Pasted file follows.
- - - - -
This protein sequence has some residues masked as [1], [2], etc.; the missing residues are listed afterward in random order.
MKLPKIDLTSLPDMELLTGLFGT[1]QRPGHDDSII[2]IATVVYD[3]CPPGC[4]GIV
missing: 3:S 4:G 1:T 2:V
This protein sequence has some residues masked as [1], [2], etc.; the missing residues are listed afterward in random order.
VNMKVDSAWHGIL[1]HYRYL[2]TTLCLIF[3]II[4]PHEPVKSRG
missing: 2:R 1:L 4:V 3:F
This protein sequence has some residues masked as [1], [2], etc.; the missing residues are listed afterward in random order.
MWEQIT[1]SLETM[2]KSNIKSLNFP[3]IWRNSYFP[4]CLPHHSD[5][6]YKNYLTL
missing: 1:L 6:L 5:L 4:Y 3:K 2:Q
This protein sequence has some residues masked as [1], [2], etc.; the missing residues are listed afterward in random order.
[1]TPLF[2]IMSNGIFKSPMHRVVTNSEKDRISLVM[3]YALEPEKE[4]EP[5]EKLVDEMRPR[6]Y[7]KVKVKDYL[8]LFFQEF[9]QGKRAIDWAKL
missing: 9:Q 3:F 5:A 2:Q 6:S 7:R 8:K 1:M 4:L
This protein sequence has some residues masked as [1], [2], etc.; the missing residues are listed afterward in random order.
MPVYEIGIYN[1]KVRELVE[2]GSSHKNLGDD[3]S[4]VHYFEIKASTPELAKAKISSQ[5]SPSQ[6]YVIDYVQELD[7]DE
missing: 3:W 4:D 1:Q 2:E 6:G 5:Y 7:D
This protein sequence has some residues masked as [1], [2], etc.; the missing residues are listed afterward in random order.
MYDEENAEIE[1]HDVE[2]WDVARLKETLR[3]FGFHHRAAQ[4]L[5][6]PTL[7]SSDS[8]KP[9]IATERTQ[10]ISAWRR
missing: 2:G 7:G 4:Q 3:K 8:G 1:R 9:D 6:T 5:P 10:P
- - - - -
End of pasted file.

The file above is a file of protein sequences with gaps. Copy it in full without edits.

This protein sequence has some residues masked as [1], [2], etc.; the missing residues are listed afterward in random order.
MKLPKIDLTSLPDMELLTGLFGT[1]QRPGHDDSII[2]IATVVYD[3]CPPGC[4]GIV
missing: 3:S 4:G 1:T 2:V
This protein sequence has some residues masked as [1], [2], etc.; the missing residues are listed afterward in random order.
VNMKVDSAWHGIL[1]HYRYL[2]TTLCLIF[3]II[4]PHEPVKSRG
missing: 2:R 1:L 4:V 3:F
This protein sequence has some residues masked as [1], [2], etc.; the missing residues are listed afterward in random order.
MWEQIT[1]SLETM[2]KSNIKSLNFP[3]IWRNSYFP[4]CLPHHSD[5][6]YKNYLTL
missing: 1:L 6:L 5:L 4:Y 3:K 2:Q
This protein sequence has some residues masked as [1], [2], etc.; the missing residues are listed afterward in random order.
[1]TPLF[2]IMSNGIFKSPMHRVVTNSEKDRISLVM[3]YALEPEKE[4]EP[5]EKLVDEMRPR[6]Y[7]KVKVKDYL[8]LFFQEF[9]QGKRAIDWAKL
missing: 9:Q 3:F 5:A 2:Q 6:S 7:R 8:K 1:M 4:L
This protein sequence has some residues masked as [1], [2], etc.; the missing residues are listed afterward in random order.
MPVYEIGIYN[1]KVRELVE[2]GSSHKNLGDD[3]S[4]VHYFEIKASTPELAKAKISSQ[5]SPSQ[6]YVIDYVQELD[7]DE
missing: 3:W 4:D 1:Q 2:E 6:G 5:Y 7:D
This protein sequence has some residues masked as [1], [2], etc.; the missing residues are listed afterward in random order.
MYDEENAEIE[1]HDVE[2]WDVARLKETLR[3]FGFHHRAAQ[4]L[5][6]PTL[7]SSDS[8]KP[9]IATERTQ[10]ISAWRR
missing: 2:G 7:G 4:Q 3:K 8:G 1:R 9:D 6:T 5:P 10:P